June 14, 2020 | 9:47pm
A new Subway $10-for-2 footlong promotion and ad campaign — that will include singer Charlie Puth (pictured) — isn’t winning the support of most store operators, according to a poll of franchisees.
NYPost photo composite
The $5 footlong is back — and most of Subway’s mom-and-pop store operators are not happy about it.
Starting on Tuesday, America’s largest restaurant chain will begin promoting a version of the sandwich special that put it on the map in 2008 when it started selling 12-inch subs for just $5 each. In the newest version, hungry Subway consumers can buy any two subs, including the Big Philly Cheesesteak that now sells for $8.95, for just $10.
But here’s the sticking point: Franchisees aren’t required to go along with the promotion and 75 percent of those polled say they don’t want anything to do with it, according to the North American Association of Subway Franchisees, a group that represents Subway store operators.
“This promotion was started when labor rates were $7.50 an hour as compared to $15 an hour today,” one New York-area franchisee said.
That fact hasn’t deterred Subway, run by ex-Burger King boss John Chidsey, from going all out to promote the $10-for-2 offer — including by tapping “One Call Away” singer Charlie Puth to participate in its new ad campaign, sources said. In letters to franchisees, Subway reps have also said the promotion will mark its biggest campaign since the heyday of spokesman Jared Fogle, who was arrested for kiddie porn in 2015.
The push comes as Chidsey, hired late last year, scrambles to right Subway’s ship following five years of sagging sales made worse by the coronavirus pandemic. Chidsey believes that offering sandwiches at a steal will help revive the brand with customers emerging from home lockdowns, sources said.
“After three months of massive sales declines, we need to do all we can to get 100 percent of our sales back so we can stand on our feet,” Raghu Marwaha, a Subway territory manager for the Southern California and Texas markets, said in a recent video, a copy of which was obtained by The Post.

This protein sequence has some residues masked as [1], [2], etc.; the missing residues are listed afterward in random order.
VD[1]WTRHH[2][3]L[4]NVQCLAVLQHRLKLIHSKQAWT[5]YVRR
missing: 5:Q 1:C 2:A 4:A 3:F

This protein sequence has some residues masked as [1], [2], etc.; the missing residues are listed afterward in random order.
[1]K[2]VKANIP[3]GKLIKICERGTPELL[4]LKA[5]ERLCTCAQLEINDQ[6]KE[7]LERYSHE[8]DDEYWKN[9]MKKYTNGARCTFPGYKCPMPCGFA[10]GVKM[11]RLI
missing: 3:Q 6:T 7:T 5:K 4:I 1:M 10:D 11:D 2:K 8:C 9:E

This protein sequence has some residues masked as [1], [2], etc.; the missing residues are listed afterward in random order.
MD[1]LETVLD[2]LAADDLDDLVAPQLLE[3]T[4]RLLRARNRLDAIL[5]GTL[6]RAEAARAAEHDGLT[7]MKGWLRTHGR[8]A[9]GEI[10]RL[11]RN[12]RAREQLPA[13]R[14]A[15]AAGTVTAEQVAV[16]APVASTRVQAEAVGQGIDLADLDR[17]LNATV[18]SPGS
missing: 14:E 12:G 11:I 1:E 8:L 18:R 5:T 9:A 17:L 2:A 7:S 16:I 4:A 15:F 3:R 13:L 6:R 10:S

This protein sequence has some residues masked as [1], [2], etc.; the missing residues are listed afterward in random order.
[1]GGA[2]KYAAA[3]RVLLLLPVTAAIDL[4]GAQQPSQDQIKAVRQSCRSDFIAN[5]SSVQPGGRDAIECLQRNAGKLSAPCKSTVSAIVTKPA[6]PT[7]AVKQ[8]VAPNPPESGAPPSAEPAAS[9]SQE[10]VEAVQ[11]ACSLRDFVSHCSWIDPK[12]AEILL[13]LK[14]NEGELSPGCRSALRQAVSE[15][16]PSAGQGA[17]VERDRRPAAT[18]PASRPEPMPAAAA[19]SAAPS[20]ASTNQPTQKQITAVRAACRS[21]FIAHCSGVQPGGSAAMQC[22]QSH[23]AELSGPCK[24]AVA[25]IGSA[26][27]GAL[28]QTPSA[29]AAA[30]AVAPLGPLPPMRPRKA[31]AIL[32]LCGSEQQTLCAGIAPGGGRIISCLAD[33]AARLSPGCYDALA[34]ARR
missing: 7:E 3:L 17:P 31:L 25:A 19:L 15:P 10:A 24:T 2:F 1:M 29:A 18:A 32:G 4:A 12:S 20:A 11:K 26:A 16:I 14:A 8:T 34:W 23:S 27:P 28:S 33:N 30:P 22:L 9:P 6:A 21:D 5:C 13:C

“This is our reaction to the present crisis. It’s not part of the original plan,” Marwaha said of the promotion. “I urge you to give it the chance it deserves.”
In an effort to convince franchisees to get on board, Subway has convinced Coca-Cola, which sells its soft drinks at the chain, to throw in about $200 a week to store operators who participate, franchisees said.
But even with that bonus, franchisees say the promotion could obliterate what they pocket per sandwich after counting for food, labor and royalty payments to Subway.
In a spreadsheet provided to franchisees, a copy of which was obtained by The Post, Subway predicts that franchisees will pocket $245 after costs if they sell the $10-for-2 deal 100 times a week on top of their current sales — and that includes the extra money from the Coca-Cola deal.
But franchisees say the math is flawed. Store operator and franchisee advocate Keith Miller, for example, took a recent tally of his sales to determine how the promotion would contribute to his bottom line. Over the course of one recent day, he engaged in 21 transactions involving the sale to two subs instead of one. Had he sold those subs at just $5 each, he would have lost a combined $121 that day, he said. Over the course of a week, that’s a loss of $847, of which Subway will only help offset $200.
“The more successful the promotion becomes the worse it is for franchisees,” Miller added.
Subway, by contrast, stands to gain because it charges a monthly before-cost royalty payment that requires store operators to fork over more than 8 percent of sales.
The company declined to comment.